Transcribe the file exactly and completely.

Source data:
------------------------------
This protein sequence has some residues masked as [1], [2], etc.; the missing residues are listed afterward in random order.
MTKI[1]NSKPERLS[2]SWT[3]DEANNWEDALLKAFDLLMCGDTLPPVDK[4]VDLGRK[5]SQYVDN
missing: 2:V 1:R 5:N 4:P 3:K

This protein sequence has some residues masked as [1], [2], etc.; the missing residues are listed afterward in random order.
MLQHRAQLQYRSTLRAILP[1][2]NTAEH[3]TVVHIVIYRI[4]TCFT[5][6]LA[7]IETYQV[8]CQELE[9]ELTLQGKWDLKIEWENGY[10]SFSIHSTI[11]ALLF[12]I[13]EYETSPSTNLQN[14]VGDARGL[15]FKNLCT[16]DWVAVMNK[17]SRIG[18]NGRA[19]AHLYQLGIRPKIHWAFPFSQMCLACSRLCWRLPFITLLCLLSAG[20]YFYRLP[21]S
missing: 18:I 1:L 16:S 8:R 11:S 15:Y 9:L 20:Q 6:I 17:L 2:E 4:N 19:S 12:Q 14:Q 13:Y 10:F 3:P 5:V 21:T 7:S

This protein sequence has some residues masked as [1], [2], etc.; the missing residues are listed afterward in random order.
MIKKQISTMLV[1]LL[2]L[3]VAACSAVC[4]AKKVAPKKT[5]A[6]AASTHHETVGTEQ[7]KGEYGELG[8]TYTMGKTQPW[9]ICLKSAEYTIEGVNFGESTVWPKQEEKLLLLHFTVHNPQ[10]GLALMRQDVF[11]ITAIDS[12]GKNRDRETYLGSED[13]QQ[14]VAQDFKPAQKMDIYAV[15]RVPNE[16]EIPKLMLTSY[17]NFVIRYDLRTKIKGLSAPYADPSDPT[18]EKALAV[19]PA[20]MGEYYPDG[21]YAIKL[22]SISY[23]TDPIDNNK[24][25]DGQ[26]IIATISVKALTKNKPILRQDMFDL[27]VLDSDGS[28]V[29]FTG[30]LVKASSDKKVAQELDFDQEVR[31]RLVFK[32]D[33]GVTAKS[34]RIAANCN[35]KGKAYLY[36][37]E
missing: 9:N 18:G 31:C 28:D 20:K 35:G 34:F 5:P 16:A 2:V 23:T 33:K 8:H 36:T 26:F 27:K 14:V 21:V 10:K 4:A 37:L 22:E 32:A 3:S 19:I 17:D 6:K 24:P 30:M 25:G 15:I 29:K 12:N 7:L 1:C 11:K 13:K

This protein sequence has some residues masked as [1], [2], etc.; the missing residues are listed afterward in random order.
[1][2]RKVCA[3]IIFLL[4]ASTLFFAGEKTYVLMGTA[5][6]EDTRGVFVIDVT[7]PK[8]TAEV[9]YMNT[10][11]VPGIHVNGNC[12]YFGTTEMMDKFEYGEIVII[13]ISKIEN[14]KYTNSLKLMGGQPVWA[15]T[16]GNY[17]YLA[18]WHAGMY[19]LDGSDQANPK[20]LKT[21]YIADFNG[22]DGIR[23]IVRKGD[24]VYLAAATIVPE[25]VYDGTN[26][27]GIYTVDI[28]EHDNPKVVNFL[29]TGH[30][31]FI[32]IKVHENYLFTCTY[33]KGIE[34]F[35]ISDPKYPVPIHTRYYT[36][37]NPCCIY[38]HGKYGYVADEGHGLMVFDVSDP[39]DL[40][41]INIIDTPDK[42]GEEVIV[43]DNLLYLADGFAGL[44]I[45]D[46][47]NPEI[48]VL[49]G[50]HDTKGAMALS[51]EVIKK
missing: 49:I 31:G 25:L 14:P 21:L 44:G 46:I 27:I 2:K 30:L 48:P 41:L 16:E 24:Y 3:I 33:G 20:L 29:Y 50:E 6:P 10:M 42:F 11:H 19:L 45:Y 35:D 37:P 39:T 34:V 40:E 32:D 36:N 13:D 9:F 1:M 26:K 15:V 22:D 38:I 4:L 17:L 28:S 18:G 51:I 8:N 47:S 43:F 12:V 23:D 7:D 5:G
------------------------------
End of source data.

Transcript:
This protein sequence has some residues masked as [1], [2], etc.; the missing residues are listed afterward in random order.
MTKI[1]NSKPERLS[2]SWT[3]DEANNWEDALLKAFDLLMCGDTLPPVDK[4]VDLGRK[5]SQYVDN
missing: 2:V 1:R 5:N 4:P 3:K

This protein sequence has some residues masked as [1], [2], etc.; the missing residues are listed afterward in random order.
MLQHRAQLQYRSTLRAILP[1][2]NTAEH[3]TVVHIVIYRI[4]TCFT[5][6]LA[7]IETYQV[8]CQELE[9]ELTLQGKWDLKIEWENGY[10]SFSIHSTI[11]ALLF[12]I[13]EYETSPSTNLQN[14]VGDARGL[15]FKNLCT[16]DWVAVMNK[17]SRIG[18]NGRA[19]AHLYQLGIRPKIHWAFPFSQMCLACSRLCWRLPFITLLCLLSAG[20]YFYRLP[21]S
missing: 18:I 1:L 16:S 8:R 11:S 15:Y 9:L 20:Q 6:I 17:L 2:E 4:N 19:S 12:Q 14:Q 13:Y 10:F 3:P 5:V 21:T 7:S

This protein sequence has some residues masked as [1], [2], etc.; the missing residues are listed afterward in random order.
MIKKQISTMLV[1]LL[2]L[3]VAACSAVC[4]AKKVAPKKT[5]A[6]AASTHHETVGTEQ[7]KGEYGELG[8]TYTMGKTQPW[9]ICLKSAEYTIEGVNFGESTVWPKQEEKLLLLHFTVHNPQ[10]GLALMRQDVF[11]ITAIDS[12]GKNRDRETYLGSED[13]QQ[14]VAQDFKPAQKMDIYAV[15]RVPNE[16]EIPKLMLTSY[17]NFVIRYDLRTKIKGLSAPYADPSDPT[18]EKALAV[19]PA[20]MGEYYPDG[21]YAIKL[22]SISY[23]TDPIDNNK[24][25]DGQ[26]IIATISVKALTKNKPILRQDMFDL[27]VLDSDGS[28]V[29]FTG[30]LVKASSDKKVAQELDFDQEVR[31]RLVFK[32]D[33]GVTAKS[34]RIAANCN[35]KGKAYLY[36][37]E
missing: 9:N 18:G 31:C 28:D 20:K 35:G 34:F 5:P 16:A 2:V 23:T 33:K 8:H 36:T 26:F 27:K 14:V 21:V 10:K 4:A 37:L 22:E 32:A 3:S 19:I 17:D 6:K 24:P 30:M 25:G 15:I 29:K 12:N 7:L 1:C 11:K 13:K

This protein sequence has some residues masked as [1], [2], etc.; the missing residues are listed afterward in random order.
[1][2]RKVCA[3]IIFLL[4]ASTLFFAGEKTYVLMGTA[5][6]EDTRGVFVIDVT[7]PK[8]TAEV[9]YMNT[10][11]VPGIHVNGNC[12]YFGTTEMMDKFEYGEIVII[13]ISKIEN[14]KYTNSLKLMGGQPVWA[15]T[16]GNY[17]YLA[18]WHAGMY[19]LDGSDQANPK[20]LKT[21]YIADFNG[22]DGIR[23]IVRKGD[24]VYLAAATIVPE[25]VYDGTN[26][27]GIYTVDI[28]EHDNPKVVNFL[29]TGH[30][31]FI[32]IKVHENYLFTCTY[33]KGIE[34]F[35]ISDPKYPVPIHTRYYT[36][37]NPCCIY[38]HGKYGYVADEGHGLMVFDVSDP[39]DL[40][41]INIIDTPDK[42]GEEVIV[43]DNLLYLADGFAGL[44]I[45]D[46][47]NPEI[48]VL[49]G[50]HDTKGAMALS[51]EVIKK
missing: 49:I 31:G 25:L 14:P 21:L 44:G 46:I 27:I 2:K 30:L 48:P 41:L 16:E 24:Y 3:I 33:G 20:L 29:Y 50:E 6:P 10:M 42:F 11:H 19:L 45:Y 35:D 37:P 39:T 34:V 40:E 32:D 36:N 13:D 9:F 1:M 26:K 15:V 22:D 38:I 4:L 17:L 28:S 18:G 51:I 8:N 47:S 43:F 12:V 23:D 7:D 5:G